A senior intern in the Office of Admission, Rachel Huang is often one of the first students that many of Colgate’s prospective students meet. For Huang, though, it was the uniqueness of Colgate’s name, not a senior admissions fellow, that first drew her to consider attending.
“I found it super funny because it’s a toothpaste,” Huang said, laughing.
However, once she took the virtual tour and learned more about the school, Huang knew immediately that Colgate was the place for her. Huang is an international student from Shenzhen, China and concentrates in mathematical economics and art history.
“I have always been interested in economics because it gives me a rational picture of how society works and helps me to see the bigger picture,” Huang said. “I like the mathematics aspects of economics as well, since I like to quantitatively examine problems.”
Huang studied abroad in London last fall with the Colgate London Economics Study Group. Not only was the experience extremely important to be able to meet people who work in the economics field, but it also allowed her to become closer to others in her major and the professors who accompanied her study group, Huang said.
Huang equally enjoys her art history studies.
“Art enables me to see the variety of possibilities in expressing one’s ideas and perspectives in an abstract, indirect way,” Huang said.
Art has been a huge part of Huang’s life, especially in terms of dance. She began dancing when she was four years old and has competed nationally and internationally. At Colgate, Huang is the founder and president of the first Chinese Dance Club on campus.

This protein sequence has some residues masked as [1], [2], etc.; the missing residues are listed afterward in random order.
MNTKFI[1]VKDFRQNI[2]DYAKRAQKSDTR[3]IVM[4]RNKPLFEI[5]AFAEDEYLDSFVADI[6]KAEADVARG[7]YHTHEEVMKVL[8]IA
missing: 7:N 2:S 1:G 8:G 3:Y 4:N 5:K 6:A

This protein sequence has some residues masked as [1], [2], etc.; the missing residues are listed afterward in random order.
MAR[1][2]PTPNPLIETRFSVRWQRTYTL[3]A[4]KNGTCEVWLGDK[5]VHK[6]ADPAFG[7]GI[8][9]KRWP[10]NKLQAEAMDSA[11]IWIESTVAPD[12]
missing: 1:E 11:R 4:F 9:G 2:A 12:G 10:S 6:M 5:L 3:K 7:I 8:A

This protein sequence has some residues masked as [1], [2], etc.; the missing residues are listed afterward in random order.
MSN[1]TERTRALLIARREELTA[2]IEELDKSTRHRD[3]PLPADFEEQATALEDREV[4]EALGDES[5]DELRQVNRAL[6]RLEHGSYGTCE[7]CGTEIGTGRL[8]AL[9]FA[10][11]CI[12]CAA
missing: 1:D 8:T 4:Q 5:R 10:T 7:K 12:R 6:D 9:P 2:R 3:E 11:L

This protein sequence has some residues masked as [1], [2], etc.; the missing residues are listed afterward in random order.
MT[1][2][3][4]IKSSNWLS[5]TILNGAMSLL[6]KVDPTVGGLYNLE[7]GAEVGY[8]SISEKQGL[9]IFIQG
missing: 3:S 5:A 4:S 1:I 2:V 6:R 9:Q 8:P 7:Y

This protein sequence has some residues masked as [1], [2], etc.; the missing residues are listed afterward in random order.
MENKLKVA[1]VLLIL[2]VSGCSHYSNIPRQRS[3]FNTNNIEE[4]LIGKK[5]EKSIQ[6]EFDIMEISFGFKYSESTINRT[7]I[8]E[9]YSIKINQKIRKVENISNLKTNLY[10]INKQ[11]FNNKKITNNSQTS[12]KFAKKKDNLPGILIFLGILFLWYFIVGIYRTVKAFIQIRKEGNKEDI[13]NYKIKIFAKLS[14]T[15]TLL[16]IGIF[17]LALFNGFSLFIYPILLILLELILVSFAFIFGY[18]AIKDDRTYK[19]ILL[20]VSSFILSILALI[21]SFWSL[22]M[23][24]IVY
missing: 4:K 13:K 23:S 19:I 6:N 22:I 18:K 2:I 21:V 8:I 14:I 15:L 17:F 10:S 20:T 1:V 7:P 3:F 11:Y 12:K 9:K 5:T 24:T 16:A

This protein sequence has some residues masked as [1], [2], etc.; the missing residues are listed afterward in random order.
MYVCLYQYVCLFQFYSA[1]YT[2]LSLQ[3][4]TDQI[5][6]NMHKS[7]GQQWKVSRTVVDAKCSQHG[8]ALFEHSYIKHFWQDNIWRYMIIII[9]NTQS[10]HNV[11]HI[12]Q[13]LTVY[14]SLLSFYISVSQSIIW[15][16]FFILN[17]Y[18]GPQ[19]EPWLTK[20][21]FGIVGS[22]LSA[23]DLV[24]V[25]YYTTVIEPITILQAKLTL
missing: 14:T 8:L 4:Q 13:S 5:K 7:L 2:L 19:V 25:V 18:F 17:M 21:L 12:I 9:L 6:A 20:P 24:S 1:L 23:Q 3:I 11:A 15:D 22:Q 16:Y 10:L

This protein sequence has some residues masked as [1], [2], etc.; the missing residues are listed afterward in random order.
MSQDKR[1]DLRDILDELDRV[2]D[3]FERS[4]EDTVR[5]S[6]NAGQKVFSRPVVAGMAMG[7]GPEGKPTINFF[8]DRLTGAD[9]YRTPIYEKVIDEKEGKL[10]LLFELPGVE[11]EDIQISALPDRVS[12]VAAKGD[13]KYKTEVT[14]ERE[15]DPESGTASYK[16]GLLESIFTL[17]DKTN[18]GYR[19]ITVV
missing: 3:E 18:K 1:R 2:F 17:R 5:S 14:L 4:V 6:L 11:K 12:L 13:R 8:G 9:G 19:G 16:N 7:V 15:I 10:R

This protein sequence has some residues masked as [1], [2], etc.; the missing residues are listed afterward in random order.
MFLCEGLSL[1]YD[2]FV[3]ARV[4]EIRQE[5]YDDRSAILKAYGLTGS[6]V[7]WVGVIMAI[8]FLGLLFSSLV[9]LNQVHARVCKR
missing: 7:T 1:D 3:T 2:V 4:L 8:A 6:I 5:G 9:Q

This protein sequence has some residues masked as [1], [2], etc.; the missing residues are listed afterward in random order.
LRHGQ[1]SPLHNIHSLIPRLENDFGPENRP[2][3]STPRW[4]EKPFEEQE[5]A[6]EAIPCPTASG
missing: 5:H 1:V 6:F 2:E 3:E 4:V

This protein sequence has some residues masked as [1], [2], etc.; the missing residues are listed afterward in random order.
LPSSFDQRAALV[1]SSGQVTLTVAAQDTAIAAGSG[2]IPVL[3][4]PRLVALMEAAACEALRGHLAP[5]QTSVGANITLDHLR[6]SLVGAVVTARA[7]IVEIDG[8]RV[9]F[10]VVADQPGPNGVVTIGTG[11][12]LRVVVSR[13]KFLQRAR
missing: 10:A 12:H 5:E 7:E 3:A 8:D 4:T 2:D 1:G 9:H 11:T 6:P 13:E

Huang is a representation of a typical Colgate student: she is willing to try new activities and eager to bring new things to the campus.
“Though I was impressed and excited about the vibrant dance society here, I was disappointed to find that there’s no such thing as Chinese Dance Club. I have never been the person to take initiative, to step out of my comfort zone and to start something on my own, so it took a lot of courage to decide to start Chinese Dance Club,” she said.
Although it proved to be challenging, Huang brought an important part of her culture and herself to campus and managed to get others to join her club. The Chinese Dance Club performs at Dancefest every year, and Huang hopes the club will continue even once she is no longer a member of Colgate’s campus community.
After Colgate, Huang will be working in sales and trading in New York City.
“I am very excited about the new chapter after Colgate but also feel sad about leaving this place soon,” Huang said. “I don’t regret anything that I have done here and I would not do anything differently.”
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